Reading the story would have been worth it for the initial description of Scrooge alone. There’s nothing like a Victorian writer for giving a complete description:
The shorter pieces, “Christmas Festivities” and “The Story of the Goblins Who Stole a Sexton,” which appear before A Christmas Carol in this collection (and, presumably, which appeared in journals prior to Carol’s publication) have elements that are found in the longer work. The family gatherings in “Christmas Festivities” are reminiscent of the party at Fred’s house and the transformation of the Sexton clearly echoes the transformation which Scrooge undergoes. Each of these shorter stories is a pleasant read, but it in the Carol that Dickens’s ideas are fully fleshed out.
The Haunted Man & the Ghost’s Bargain is another tale of transformation. Redlaw, the central character, is a chemistry teacher who broods on the evil which has been done to him and grief he has experienced in his past. One night, near Christmas, he listens to his servants talking of their good memories despite their circumstances (particularly of Philip…who has seen “87 years!” and had many things to overcome) and he falls into a particularly deep brooding state. A shadowy phantom of himself appears and offers him the chance to forget all the wrongs from his past. With this “gift” comes the power that will pass the “gift” on to those Redlaw comes in contact with. The result? Peace and happiness as Redlaw expects? Not so. Redlaw and those he comes in contact with fall into a wrathful state of universal anger. All but Milly, one of Dickens’s purely good female characters and a young boy that Milly has taken in who has known nothing but evil treatment until now. Finally, Redlaw—seeing the damage his “gift” has wrought—begs the phantom return and remove the gift. It is done…but only Milly’s goodness can counteract the anger and bring everyone back themselves. And it is Milly who presents Redlaw with the moral of the tale: "It is important to remember past sorrows and wrongs so that you can then forgive those responsible and, in doing so, unburden your soul and mature as a human being." Redlaw takes this to heart, and like Scrooge, becomes a more loving and whole person. Just in time for Christmas.
“A Christmas Tree” is a weird little story. It begins with the narrator sitting before a Christmas tree and reminiscing about his past Christmases…all the toys and presents of the past. Most of these presents seem to have scared him in some way. These memories give way to several stories of ghosts—ghosts seen by the narrator or by those he knows. And in the middle off these ghost stories the narrator informs us that he is dead. “But it’s all true; and we said so, before we died (we are dead now) to many responsible people.” I’m still not sure that I know what the point of this piece was.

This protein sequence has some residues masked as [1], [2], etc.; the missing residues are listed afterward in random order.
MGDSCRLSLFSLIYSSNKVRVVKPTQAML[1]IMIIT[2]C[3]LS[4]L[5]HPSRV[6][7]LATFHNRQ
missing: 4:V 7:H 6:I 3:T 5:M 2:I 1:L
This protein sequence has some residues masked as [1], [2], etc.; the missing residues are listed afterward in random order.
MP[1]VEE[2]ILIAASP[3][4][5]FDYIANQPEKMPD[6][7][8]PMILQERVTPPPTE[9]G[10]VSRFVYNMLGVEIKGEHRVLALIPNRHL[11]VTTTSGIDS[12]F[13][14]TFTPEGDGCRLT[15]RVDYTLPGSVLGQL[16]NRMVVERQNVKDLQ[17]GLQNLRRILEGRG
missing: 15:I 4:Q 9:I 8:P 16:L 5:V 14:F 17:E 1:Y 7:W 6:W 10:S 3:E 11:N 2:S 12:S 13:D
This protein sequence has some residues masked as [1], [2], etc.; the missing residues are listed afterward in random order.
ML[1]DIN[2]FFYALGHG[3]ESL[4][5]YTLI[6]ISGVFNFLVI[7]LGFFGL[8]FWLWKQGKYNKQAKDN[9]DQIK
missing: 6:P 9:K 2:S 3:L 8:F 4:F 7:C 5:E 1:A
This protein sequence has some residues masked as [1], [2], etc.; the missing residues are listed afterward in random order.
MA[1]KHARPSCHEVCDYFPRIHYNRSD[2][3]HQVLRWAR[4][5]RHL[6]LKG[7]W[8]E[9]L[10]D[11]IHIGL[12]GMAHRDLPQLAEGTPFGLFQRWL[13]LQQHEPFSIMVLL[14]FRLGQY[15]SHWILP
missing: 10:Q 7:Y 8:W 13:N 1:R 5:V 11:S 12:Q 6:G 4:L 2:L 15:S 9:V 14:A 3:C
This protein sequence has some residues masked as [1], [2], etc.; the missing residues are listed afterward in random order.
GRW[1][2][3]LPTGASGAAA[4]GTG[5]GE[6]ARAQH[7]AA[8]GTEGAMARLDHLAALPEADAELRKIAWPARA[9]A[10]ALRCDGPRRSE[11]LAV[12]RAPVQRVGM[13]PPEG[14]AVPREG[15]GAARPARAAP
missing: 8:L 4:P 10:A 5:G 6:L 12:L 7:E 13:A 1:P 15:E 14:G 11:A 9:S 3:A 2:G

“What Christmas Is, As We Grow Older” is also an odd little piece—talking about the changes in our views of Christmas as we age. The best part is this quote: “Therefore as we grow older, let us be more thankful that the circle of our Christmas associations and of the lessons that they bring, expands! Let us welcome every one of them, and summon them to take their places by the Christmas hearth.”
The final short piece, “The Seven Poor Travellers,” is nice story of a Good Samaritan. The narrator, a traveler himself, discovers that there is a house that welcomes six poor travelers (neither “rogues nor proctors”) to spend the night free of charge and gives them four-pence each. Now, as the housekeeper in charge of the house tells the narrator, four-pence doesn’t go very far in buying the travelers their dinner. So, the narrator decides that since it is close to Christmas he will provide a feast for the six travelers who spend that very night in the house. It is a nice little story about a man who sees a way to do a good turn for others and does it.
All of these stories showcase Dickens’s talent for description. Carol carries it off best with the descriptions of the various spirits and the scenes that they reveal to Scrooge—not to mention that initial description of the man himself. Some of the shorter pieces go on a bit too long, particularly when you consider that the story is much shorter than Carol. And in The Haunted Man Dickens outdoes himself…going on for two whole pages describing what winter is like when Redlaw is in his home. “When the wind was blowing, shrill and shrewd, with the going down of the blurred sun. When it was just so dark, as that forms of things were indistinct and big, but not wholly lost. When sitters by the fire began to see wild faces and figures, mountains and abysses, ambuscades and armies, in the coals. When….” And this goes on, as I said, for two pages. Some of the descriptions are very apt and effective, but there is such a thing as too much of a good thing.